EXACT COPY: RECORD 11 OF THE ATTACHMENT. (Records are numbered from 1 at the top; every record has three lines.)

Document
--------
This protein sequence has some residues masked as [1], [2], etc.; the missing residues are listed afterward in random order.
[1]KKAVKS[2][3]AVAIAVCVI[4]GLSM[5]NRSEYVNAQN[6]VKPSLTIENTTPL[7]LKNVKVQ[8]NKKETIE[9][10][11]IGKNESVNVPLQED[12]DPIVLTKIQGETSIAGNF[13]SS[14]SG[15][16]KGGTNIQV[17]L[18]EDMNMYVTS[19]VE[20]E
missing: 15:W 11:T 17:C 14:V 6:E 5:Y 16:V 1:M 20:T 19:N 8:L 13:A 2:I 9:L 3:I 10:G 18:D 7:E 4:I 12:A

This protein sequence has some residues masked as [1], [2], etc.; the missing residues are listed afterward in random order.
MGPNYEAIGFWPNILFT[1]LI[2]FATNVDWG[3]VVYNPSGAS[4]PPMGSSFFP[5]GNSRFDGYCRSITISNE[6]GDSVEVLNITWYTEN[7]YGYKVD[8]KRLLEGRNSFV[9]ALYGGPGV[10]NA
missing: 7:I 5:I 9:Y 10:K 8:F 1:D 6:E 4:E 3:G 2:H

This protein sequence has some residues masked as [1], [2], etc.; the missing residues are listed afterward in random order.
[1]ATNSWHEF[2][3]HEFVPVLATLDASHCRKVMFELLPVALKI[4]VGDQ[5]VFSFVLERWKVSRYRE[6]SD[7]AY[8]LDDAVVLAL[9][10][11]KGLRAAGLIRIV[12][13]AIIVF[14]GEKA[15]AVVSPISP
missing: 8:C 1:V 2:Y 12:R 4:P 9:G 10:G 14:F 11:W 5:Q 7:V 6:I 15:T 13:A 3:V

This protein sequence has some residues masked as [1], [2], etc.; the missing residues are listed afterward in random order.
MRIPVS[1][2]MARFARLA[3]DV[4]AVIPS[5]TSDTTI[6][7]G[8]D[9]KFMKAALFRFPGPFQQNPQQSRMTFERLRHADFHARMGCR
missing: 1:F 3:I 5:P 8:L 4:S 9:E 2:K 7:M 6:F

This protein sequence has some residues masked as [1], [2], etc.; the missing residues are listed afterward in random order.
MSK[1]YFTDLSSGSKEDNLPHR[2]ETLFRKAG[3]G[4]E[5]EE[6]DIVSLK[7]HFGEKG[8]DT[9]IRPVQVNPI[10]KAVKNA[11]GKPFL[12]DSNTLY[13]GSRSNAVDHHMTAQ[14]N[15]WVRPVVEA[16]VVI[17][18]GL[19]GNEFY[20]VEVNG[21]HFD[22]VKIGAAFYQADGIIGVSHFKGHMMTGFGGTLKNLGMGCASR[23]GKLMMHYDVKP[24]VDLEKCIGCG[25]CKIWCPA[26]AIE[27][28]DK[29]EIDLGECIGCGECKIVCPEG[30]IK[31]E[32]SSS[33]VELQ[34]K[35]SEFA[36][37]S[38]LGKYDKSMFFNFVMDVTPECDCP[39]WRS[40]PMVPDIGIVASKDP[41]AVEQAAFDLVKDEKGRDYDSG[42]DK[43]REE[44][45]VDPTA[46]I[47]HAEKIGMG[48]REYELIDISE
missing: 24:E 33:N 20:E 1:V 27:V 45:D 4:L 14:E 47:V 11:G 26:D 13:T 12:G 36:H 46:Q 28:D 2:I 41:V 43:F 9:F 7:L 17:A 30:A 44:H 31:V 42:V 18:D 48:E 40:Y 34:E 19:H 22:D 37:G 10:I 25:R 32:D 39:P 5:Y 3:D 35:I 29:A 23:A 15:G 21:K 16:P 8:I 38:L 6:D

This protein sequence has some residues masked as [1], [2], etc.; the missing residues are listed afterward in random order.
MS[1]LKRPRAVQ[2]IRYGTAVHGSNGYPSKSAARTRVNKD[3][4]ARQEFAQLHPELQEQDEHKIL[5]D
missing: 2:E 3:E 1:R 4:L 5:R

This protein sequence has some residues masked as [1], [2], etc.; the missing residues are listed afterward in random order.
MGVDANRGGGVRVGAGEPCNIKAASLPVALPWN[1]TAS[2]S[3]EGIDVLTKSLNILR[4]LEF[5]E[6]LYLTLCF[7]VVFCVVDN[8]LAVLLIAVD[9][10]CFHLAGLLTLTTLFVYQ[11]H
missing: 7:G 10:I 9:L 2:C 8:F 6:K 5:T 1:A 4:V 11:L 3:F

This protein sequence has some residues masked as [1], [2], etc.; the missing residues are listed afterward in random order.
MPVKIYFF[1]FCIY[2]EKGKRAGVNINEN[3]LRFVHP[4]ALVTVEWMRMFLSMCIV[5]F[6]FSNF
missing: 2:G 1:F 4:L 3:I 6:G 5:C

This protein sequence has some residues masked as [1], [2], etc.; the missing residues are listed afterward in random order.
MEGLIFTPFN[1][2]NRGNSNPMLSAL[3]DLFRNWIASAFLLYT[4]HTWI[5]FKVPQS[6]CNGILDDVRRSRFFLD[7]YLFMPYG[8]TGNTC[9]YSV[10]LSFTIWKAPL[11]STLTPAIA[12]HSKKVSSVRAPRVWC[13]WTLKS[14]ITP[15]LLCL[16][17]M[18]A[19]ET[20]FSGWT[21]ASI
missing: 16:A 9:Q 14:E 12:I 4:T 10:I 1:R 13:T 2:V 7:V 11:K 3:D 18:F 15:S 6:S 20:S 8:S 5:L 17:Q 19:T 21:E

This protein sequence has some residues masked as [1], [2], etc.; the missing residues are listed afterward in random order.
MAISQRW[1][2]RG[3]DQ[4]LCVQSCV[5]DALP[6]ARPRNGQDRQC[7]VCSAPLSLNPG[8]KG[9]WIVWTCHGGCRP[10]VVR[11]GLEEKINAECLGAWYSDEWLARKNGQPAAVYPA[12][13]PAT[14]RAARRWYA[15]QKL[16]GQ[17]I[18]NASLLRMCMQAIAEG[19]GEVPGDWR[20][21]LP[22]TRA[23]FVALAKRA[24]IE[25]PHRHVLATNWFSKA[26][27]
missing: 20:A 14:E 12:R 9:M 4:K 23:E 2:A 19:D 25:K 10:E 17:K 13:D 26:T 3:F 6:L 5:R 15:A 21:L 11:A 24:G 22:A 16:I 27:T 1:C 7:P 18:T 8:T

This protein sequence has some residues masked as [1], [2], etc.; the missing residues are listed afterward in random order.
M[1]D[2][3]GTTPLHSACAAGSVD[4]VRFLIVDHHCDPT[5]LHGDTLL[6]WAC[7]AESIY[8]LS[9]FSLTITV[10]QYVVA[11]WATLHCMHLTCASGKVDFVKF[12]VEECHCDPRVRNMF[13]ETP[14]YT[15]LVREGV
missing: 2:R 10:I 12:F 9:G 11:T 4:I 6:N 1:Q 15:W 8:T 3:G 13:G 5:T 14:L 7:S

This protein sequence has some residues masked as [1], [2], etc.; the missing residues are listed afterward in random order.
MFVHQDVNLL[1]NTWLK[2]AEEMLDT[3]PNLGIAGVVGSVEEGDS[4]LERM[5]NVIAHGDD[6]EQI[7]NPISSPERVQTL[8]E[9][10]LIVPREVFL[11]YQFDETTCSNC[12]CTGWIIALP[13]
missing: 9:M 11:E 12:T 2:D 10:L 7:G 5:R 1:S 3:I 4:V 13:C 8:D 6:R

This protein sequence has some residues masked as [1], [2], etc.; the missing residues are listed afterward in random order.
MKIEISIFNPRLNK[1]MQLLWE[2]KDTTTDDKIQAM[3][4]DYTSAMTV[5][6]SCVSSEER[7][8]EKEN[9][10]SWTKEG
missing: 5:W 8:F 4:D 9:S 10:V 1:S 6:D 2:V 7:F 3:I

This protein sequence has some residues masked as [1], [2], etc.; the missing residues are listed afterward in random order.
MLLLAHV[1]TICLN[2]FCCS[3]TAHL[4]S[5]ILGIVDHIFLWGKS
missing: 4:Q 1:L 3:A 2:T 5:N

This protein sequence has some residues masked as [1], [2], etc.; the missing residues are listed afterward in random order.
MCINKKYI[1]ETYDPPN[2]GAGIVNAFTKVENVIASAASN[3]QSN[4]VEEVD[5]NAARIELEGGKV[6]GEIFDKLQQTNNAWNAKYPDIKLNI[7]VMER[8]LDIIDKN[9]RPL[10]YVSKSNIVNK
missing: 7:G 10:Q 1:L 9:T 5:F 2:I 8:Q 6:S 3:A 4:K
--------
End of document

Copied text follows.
This protein sequence has some residues masked as [1], [2], etc.; the missing residues are listed afterward in random order.
M[1]D[2][3]GTTPLHSACAAGSVD[4]VRFLIVDHHCDPT[5]LHGDTLL[6]WAC[7]AESIY[8]LS[9]FSLTITV[10]QYVVA[11]WATLHCMHLTCASGKVDFVKF[12]VEECHCDPRVRNMF[13]ETP[14]YT[15]LVREGV
missing: 2:R 10:I 12:F 9:G 11:T 4:I 6:N 1:Q 15:W 8:T 3:G 13:G 5:T 14:L 7:S